They say that nothing is ever private in cyberspace. And even when you think you’re just carcking a joke, others may not agree with your sense of humour. Watch this to understand more: http://www.bbc.com/culture/story/20150515-the-most-hated-woman-on-the-web
In 2012, Lindsey Stone did something incredibly stupid. She posted a photo of herself to her personal Facebook page mocking a sign calling for “respect and silence” at Arlington National Cemetery in Virginia, where over 400,000 US soldiers are buried. She claimed afterward she intended it as a joke. Almost everyone else found it offensive, and quickly the image went viral.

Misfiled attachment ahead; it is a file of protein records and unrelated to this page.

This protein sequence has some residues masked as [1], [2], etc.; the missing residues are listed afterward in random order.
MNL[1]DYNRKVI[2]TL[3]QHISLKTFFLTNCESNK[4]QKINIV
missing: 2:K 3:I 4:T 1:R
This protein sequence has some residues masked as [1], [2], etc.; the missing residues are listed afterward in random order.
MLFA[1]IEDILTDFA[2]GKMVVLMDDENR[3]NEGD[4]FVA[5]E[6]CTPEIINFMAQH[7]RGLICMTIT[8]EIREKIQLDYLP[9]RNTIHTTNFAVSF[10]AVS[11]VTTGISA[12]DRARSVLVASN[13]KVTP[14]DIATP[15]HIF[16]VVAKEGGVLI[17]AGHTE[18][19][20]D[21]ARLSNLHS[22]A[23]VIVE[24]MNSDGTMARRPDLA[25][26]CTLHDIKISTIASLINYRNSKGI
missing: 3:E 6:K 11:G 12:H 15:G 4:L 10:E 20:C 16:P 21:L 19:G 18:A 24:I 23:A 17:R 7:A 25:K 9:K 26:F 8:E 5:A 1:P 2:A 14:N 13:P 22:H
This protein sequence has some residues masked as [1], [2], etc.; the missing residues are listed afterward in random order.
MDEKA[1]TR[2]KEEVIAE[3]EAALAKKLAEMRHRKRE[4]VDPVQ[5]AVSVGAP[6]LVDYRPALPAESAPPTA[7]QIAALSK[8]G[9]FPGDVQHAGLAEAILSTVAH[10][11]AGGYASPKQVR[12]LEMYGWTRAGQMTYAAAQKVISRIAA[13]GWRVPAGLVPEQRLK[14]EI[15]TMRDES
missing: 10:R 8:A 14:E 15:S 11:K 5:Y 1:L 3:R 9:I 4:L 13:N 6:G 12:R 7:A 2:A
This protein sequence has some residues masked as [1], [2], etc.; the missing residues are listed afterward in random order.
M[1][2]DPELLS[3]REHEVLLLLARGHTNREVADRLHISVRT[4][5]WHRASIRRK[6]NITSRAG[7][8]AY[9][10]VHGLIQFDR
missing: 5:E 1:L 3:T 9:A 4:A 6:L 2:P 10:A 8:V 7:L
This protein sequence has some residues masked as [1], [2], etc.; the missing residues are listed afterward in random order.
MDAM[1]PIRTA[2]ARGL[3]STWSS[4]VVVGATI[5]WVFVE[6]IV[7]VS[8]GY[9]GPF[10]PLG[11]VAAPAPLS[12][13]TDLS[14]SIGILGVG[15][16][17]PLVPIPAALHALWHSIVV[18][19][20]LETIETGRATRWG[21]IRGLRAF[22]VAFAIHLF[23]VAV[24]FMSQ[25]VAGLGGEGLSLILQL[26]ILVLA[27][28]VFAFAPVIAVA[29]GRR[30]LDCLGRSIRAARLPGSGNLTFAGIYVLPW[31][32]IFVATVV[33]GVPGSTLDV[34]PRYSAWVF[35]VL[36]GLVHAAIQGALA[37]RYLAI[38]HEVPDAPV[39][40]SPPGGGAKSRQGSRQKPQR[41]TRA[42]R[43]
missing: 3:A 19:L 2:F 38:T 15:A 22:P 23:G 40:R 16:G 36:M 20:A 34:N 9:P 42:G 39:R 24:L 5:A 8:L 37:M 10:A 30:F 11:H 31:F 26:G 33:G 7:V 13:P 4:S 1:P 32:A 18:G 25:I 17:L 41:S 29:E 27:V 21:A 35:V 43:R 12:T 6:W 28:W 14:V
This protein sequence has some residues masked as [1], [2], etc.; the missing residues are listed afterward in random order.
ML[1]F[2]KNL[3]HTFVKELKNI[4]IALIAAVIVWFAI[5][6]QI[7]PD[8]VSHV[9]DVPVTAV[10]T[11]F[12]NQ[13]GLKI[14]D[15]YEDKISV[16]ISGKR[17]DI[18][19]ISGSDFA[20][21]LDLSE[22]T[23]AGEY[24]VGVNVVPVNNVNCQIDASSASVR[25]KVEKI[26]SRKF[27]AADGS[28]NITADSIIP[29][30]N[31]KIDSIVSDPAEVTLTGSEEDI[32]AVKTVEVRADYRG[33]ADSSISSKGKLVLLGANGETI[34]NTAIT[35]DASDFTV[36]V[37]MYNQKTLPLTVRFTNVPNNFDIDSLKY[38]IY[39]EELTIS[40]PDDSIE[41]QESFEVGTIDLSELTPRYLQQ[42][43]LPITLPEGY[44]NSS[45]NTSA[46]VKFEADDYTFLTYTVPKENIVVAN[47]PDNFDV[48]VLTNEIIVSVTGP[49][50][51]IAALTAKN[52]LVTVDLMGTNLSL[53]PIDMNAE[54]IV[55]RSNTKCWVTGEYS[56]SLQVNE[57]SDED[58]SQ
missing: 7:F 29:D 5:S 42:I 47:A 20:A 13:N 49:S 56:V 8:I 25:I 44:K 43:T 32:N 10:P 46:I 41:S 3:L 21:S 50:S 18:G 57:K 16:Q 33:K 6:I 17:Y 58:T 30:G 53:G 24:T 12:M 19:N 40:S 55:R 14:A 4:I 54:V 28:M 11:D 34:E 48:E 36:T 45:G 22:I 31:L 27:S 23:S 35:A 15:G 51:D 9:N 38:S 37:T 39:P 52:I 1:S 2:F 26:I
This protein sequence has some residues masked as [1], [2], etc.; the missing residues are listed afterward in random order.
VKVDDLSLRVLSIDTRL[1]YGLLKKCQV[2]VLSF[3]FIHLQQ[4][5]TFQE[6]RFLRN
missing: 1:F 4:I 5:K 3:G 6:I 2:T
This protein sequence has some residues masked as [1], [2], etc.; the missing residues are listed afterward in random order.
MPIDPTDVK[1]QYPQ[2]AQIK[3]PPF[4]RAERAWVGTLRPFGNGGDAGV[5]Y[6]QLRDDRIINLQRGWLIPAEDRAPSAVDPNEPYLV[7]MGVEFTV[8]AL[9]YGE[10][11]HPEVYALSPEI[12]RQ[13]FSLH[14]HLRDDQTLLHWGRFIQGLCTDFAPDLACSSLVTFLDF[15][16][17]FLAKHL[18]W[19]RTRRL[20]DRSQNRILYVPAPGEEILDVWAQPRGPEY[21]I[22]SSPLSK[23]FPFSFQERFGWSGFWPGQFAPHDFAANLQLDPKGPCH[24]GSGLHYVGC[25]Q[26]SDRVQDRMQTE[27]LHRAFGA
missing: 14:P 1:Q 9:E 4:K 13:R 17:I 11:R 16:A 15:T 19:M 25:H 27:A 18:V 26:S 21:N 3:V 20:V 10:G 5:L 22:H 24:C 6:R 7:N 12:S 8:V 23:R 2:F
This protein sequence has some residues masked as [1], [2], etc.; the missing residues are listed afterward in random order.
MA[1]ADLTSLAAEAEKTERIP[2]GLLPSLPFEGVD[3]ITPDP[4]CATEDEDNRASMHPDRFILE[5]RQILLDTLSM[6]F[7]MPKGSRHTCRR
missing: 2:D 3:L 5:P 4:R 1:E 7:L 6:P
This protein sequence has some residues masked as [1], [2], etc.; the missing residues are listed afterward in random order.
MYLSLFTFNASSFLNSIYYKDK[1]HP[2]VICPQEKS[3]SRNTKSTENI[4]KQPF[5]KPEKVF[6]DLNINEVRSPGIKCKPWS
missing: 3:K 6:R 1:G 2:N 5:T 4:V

Stone was inundated with outraged emails, Facebook messages and phone calls, some of which included death threats – and so was her company. She was fired from her job and left to pick up the pieces of her life. For Artsnight, Stone talks to author Jon Ronson, whose book So You’ve Been Publicly Shamed takes a look at people whose lives have been ruined because of ill-advised social media posts.